Fifty years ago, today, Rev. Martin Luther King was assassinated in Memphis, TN. I remember that I heard the news that day when I was in choir rehearsal for the Benson Polytechnic High School Glee Club. I was a Sophomore. I sang tenor and that day my classmates and I were working on some new music that we were going to perform.
Our Director, Mr. Hanson, was quite an eclectic soul. He was rail thin, always wore a nice suit, thin tie, closely cropped Marine style haircut, and brown hush puppy shoes. He looked like he could be a member of the 1980’s group Devo, but his musical sensibilities were more in the range of Eric Dolphy. He would have been greatly admired by Frank Zappa.
When we heard the news that Dr. King was dead, it was a tremendous shock. We stopped the choir rehearsal. Mr. Hanson dismissed us. We looked at each other, with concern, and wondered what is going to happen now? None of us even ventured off of the Benson campus to wander across the bridge over the Banfield Freeway to get a treat at Lloyd Center.
The death of Martin Luther King Jr. was a major event. Growing up in Portland, Or in the 1960’s was a fairly progressive experience. There were some racist elements, here and there, but it would not be until years later when I learned about the KKK activity and history of Portland in the early twentieth century.
I remember that I spent that weekend staying with my sister and brother-in-law at their apartment in Northwest Portland behind the Montgomery Ward building I stayed up late and watched the riots in Albina (the African-American community in Portland ) on a black and white television. My brother-in-law came out to the living room and turned off the set and told me to go to bed. This was probably good advice because the events were a lot for a 15-year-old to absorb.
In 1968, there were riots not only in Portland but also in Watts in Los Angeles, in Detroit, Chicago and in Harlem in New York. There was so much hurt and anger in the aftermath of Dr King’s death.
Now we are commemorating the 50th anniversary of this hero of the Civil rights movement. Yes, conditions are different now in 2018 as opposed to 1968. However, there are still factors that need to be addressed. African-Americans still on average earn less money than Caucasians. There are also inequities experienced with regard to health care and longevity of life. There is also the pernicious condition of “red-lining “that is still practiced in some cities regarding real estate and the sale of property.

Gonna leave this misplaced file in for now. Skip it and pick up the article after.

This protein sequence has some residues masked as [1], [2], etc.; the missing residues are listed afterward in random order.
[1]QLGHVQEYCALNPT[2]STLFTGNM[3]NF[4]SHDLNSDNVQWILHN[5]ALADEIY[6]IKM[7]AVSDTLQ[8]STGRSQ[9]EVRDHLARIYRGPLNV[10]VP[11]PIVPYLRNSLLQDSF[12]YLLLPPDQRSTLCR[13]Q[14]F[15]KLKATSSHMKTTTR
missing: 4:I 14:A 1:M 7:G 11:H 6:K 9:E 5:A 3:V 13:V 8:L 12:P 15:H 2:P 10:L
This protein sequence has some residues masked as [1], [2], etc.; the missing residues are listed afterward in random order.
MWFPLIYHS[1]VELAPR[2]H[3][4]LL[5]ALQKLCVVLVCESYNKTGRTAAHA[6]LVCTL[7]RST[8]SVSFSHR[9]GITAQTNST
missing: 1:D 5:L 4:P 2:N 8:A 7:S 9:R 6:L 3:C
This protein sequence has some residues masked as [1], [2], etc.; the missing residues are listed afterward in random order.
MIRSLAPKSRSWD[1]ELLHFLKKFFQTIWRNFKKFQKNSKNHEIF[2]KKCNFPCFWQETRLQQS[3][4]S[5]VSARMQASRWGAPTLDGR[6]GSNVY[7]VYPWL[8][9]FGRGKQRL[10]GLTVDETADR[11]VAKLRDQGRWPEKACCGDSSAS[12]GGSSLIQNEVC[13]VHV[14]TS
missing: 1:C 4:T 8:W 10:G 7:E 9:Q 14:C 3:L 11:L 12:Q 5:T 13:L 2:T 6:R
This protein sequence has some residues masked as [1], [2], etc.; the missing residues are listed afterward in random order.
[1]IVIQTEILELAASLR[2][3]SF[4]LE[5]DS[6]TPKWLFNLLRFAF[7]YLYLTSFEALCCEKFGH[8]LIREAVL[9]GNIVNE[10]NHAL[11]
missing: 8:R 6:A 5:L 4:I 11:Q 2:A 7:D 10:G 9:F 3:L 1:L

Further disparities having to do with education and the environment can be seen in the outstanding research that has been done on the four disadvantaged zip codes in San Antonio, TX.
( See Lily Casura articles in Huffington Post and Medium.Com )
Of course, we are witnessing disproportionate incarceration of African-American males versus Caucasians in the criminal justice system. Also, increasingly some states are opting to have commercial private corporations oversee and administrate “for profit “correctional facilities. These indicators among others make criminal justice reform a big challenge.
During the last years of his life, Dr. Martin Luther King Jr. expanded the social justice scope further by connecting the fight against racism to concerns about militarism and poverty. This proved to be very controversial for the 1960’s but it was a needed and necessary intervention.
Many have observed that “budgets are moral documents “, in other words what program we fund are the ones that we truly value. Inordinately, what appears to happen all too infrequently, is that programs devoted to helping poor people and the elderly tend to get slashed out of federal and state budgets.
How can this behavior possibly demonstrate practicing “the Golden Rule “or showing concern for one’s neighbor?
The birther movement, led by No. 45, did everything possible to de-legitimize the birth and citizenship of No. 44. Currently, we have seen the same kind of drive- by character assassination perpetrated by those who have attacked the Parkland students.
Instead of supporting a healthy discourse where opposing political and social positions can be expressed and considered, the tendency has been, by some, to demonize the “other. “
As we remember Dr. King and his legacy, we need to commit ourselves to the reality that we can do better as a country.
The civil right song “Oh Freedom “said it best
Oh, Freedom over me,
And before I’ll be a slave,
I’ll be buried in my grave,
And go home to my Lord
And be free “
May it be so.